After training to become a carpenter, Odeman studied classical piano, successfully performing throughout Europe for several years as a pianist. He played accompaniments for silent films in many cinemas in Hamburg. After suffering a hand injury, Odeman was forced to give up piano playing, and turned to theatre.
In 1922, at the age of 17, Odeman met his first love, architecture student Martin Ulrich Eppendorf (died 1932), who went by the name Muli. The two shared a close relationship for 10 years until Muli's death. A year after Muli’s death, in 1933, Odeman became musical director of the New Theater in Hamburg. In 1935, Odeman opened a cabaret in Hamburg, which was shut down a year later by the Nazis, who claimed it was politically subversive.
Life in Nazi GermanyEdit
Odeman's boyfriend, a bookseller, was pressured by the Gestapo to denounce him in 1937 and he was arrested under Paragraph 175, which outlawed homosexual acts between men. Odeman was sentenced to 27 months in prison, which he spent first in Plötzensee and then in various Berlin prisons. After his release in 1940, Odeman was subject to a 'Berufsverbot' forbidding him from carrying on certain professions, and he was not permitted to appear in public. He also remained under police surveillance.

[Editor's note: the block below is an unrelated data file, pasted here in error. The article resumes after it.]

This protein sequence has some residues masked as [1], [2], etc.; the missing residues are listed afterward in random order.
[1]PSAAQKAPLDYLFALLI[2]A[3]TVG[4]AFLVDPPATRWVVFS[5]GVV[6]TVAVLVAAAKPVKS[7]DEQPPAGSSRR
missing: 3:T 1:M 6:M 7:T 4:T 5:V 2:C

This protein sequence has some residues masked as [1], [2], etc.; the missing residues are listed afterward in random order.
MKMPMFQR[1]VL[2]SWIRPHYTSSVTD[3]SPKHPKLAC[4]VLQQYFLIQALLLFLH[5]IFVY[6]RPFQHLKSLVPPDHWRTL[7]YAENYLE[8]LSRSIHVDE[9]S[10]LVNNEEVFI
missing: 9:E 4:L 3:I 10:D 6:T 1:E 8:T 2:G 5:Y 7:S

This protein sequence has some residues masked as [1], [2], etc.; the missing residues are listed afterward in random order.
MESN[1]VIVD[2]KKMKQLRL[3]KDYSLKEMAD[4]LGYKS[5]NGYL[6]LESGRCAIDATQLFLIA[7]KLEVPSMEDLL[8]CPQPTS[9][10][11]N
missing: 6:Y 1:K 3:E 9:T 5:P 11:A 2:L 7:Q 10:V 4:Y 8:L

Odeman continued to carry on a relationship with the singer Olga Rinnebach, but in 1942 he was again arrested under Paragraph 175 and sent to Sachsenhausen concentration camp where he was assigned an office job. During a forced march from the camp towards the Baltic Sea in April 1945, he escaped with other homosexual concentration camp prisoners.
Life after the warEdit
After the war, Odeman focused on cultural activities, completing training as an actor and appearing in various theatres and productions. He also wrote many satirical poems, which were released in book form, and were later put to music by musicians such as Charles Kálmán and Norbert Schultze and released on musical and spoken records, with Odeman himself performing on the latter at the suggestion of actresses Pamela Wedekind and Ursula Herking.
In 1959, Odeman met the 25-year-old Günter Nöring (1933-2006), with whom he lived until his death. Since the two were unable to marry, Odeman adopted his younger partner. After the adoption, Nöring used the name Günter Odeman-Nöring.
Robert T Odeman died in the Berlin-Grunewald district of Berlin in 1985, at the age of 80.